Are the Eagles Pass Catchers as Bad as We Think?

The Eagles pass catchers are playing poorly and the Eagles need to improve that position this offseason. But the situation isn’t as dire as we think, and the improvement needed isn’t as drastic as many claim.

Patrick Causey, Follow on Twitter @pcausey3

The Philadelphia Eagles are competing for a wildcard spot, but are held back, in part, by the poor play of their wide receivers and tight ends. Their shortcomings have limited Carson Wentz’s and the offense’s production. It has left points on the field – quite literally, since the Eagles have dropped at least four passes in the end zone. And it has caused rampant discussion on sports radio and in the comment sections about how the unit needs a drastic overhaul this offseason.

But are the pass catchers as bad as we think?

Yes…..and no.

Let’s start with the obvious: on the season, the Eagles have one of the least productive receiving units in the NFL. That shouldn’t come as a shock to anyone that has watched this team even a handful of times. To underscore this point, I charted the top three pass catchers in terms of yards for every team to compare the Eagles to the rest of the league. Note that I used only wide receivers and tight ends, and excluded running backs.

Team WR Catch Catch% Yards TD
Eagles Matthews 53/85 62% 639 3
Eagles Ertz 35/46 76% 377 1
Eagles Agholor 27/51 52.9% 264 1
Total 115/182 63% 1,280 5
Cowboys Bryant 28/58 48% 478 5
Cowboys Beasley 53/67 79% 591 5
Cowboys Witten 49/70 70% 520 2
Total 130/195 66% 1,589 12
Giants Beckham 59/98 60% 819 6
Giants Shephard 44/72 61% 476 5
Giants Cruz 26/44 59% 425 1
Total 129/214 60% 1,720 12
Redskins Crowder 47/65 72% 637 6
Redskins Garcon 48/72 66% 593 2
Redskins Reid 49/68 72% 535 3
Total 144/205 70% 1,765 11
Saints Cooks 51/75 68% 736 6
Saints Thomas 56/74 75% 681 5
Saints Snead 46/63 73% 555 4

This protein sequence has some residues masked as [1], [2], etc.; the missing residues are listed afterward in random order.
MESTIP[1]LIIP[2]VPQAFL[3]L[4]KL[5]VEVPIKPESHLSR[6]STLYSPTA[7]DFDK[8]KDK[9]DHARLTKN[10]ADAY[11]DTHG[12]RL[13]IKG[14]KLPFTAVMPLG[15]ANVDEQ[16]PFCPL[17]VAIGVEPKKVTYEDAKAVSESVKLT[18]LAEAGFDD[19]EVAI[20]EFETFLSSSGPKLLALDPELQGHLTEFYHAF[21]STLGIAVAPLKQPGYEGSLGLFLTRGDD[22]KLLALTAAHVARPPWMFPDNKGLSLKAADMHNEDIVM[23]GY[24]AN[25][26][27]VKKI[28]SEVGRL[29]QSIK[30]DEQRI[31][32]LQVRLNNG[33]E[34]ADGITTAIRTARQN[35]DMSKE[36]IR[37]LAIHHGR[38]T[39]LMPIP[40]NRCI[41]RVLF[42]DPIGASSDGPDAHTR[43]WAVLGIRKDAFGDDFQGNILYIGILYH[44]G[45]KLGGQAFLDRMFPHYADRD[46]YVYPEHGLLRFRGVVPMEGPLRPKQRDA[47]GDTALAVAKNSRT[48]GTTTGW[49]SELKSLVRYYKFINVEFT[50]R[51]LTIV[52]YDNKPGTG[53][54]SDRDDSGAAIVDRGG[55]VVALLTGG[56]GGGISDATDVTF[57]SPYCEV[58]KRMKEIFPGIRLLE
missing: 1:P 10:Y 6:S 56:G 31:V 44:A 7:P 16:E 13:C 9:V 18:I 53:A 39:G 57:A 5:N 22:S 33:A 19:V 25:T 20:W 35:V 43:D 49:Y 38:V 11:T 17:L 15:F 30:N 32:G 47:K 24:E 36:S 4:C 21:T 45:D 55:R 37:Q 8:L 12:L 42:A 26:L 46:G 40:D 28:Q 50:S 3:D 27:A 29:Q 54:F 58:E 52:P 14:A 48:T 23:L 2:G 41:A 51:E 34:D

Totals 153/212 72% 1,972 15
Panthers Olsen 54/83 65% 745 3
Panthers Benjamin 46/80 57% 683 4
Panthers Ginn 32/51 62% 374 1
Total 132/214 61% 1,802 8
Falcons Jones 61/97 62% 1105 5
Falcons Sanu 39/59 66% 430 3
Falcons Gabriel 17/23 73% 303 2
Total 117/179 65% 1,838 10
Bucs Evans 65/121 53% 916 8
Bucs Humphries 39/60 65% 430 1
Bucs Brate 37/52 71% 393 5
Total 141/233 60% 1,739 14
Packers Nelson 53/96 55% 663 9
Packers Adams 53/80 66% 663 6
Packers Cobb 48/70 68% 517 3
Total 154/246 62% 1,843 18
Lions Jones 38/66 57% 676 4
Lions Tate 52/78 66% 540 2
Lions Ebron 35/48 72% 451 1
Total 125/192 65% 1,667 7
Vikings Diggs 67/87 77% 747 2
Vikings Thielen 37/50 74% 518 3
Vikings Rudolph 39/68 57% 404 5
Total 143/205 69% 1,669 10
Bears Jeffery 40/73 54% 630 1
Bears Miller 47/65 72% 486 4
Bears Meredith 33/44 75% 430 2
Total 120/182 65% 1,546 7
Seahawks Baldwin 54/71 76% 733 5
Seahawks Graham 45/63 71% 639 4
Seahawks Kearse 28/51 54% 336 0
Total 127/185 68% 1,708 9
Cardinals Fitzgerald 74/106 69.8 749 5
Cardinals Brown 30/57 52.6 380 1
Cardinals Floyd 26/55 47.2 379 3
Total 130/218 59% 1,508 9
Rams Britt 49/71 69% 736 3
Rams Quick 29/48 60% 442 3
Rams Kendricks 37/61 60% 369 1
Total 115/180 63% 1,547 7
49ers Kerley 40/77 52% 424 3
49ers Patton 30/54 55% 362 0
49ers McDonald 18/33 54% 322 4
Total 88/164 53% 1,108 7
Patriots Gronkowski 25/36 69% 540 3
Patriots Edelman 56/87 64% 534 2
Patriots Bennett 39/49 79% 518 4
Total 120/172 69% 1,592 9
Jets Marshall 43/91 47% 601 2
Jets Enunwa 38/70 54% 534 3
Jets Anderson 22/37 59% 270 0
 Total 120/198  60% 1,405 5
Dolphins Landry 60/81 74% 686 2
Dolphins Parker 38/60 63% 485 2
Dolphins Stills 23/45 51% 408 4
 Total 121/186  65%  1,579 8
Bills Woods 42/59 71% 493 1
Bills Goodwin 18/40 45% 316 3
Bills Clay 34/53 64% 306 0